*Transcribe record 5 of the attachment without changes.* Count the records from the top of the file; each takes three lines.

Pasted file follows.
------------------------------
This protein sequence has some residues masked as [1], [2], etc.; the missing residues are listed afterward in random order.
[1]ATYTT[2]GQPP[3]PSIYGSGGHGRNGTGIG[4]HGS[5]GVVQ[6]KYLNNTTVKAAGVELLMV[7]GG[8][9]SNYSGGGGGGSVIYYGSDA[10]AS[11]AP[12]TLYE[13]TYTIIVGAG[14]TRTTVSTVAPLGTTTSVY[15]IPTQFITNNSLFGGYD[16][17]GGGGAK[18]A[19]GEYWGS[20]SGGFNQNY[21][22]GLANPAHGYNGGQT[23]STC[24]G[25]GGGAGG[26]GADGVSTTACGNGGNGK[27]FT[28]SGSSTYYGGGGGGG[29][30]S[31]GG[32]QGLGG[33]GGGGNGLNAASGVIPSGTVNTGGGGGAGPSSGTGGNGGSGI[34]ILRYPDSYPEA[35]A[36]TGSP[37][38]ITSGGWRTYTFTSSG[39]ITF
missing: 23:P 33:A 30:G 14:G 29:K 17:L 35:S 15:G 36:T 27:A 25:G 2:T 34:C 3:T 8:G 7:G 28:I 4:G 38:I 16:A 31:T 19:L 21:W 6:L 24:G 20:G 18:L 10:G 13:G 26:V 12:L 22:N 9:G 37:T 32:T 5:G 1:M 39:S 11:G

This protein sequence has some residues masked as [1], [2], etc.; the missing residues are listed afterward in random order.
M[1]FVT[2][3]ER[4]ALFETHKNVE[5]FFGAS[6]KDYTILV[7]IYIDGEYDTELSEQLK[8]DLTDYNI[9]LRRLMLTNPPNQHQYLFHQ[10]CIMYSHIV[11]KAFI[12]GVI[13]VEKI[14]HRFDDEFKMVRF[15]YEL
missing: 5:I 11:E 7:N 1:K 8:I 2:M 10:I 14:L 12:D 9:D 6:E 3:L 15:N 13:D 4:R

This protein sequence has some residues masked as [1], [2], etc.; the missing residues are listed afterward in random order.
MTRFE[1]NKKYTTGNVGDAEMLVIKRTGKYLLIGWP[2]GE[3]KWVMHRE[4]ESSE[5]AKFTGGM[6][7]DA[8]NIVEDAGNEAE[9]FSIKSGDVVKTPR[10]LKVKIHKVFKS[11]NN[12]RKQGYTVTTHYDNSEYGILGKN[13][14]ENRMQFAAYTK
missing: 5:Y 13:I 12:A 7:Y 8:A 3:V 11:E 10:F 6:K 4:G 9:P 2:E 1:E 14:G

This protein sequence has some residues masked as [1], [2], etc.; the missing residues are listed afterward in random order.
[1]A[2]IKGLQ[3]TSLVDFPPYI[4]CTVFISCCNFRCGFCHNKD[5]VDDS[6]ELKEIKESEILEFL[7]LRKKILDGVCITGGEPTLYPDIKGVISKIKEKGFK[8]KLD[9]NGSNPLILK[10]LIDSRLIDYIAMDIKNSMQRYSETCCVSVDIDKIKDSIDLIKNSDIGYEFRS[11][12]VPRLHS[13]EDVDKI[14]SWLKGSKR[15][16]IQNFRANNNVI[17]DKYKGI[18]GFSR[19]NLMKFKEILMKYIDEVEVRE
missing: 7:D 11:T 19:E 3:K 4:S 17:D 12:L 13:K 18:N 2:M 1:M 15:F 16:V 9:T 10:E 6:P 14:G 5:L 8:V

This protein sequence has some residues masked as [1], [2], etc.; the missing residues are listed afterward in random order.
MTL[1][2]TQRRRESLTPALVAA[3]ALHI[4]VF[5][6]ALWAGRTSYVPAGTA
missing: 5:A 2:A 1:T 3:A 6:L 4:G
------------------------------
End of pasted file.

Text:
This protein sequence has some residues masked as [1], [2], etc.; the missing residues are listed afterward in random order.
MTL[1][2]TQRRRESLTPALVAA[3]ALHI[4]VF[5][6]ALWAGRTSYVPAGTA
missing: 5:A 2:A 1:T 3:A 6:L 4:G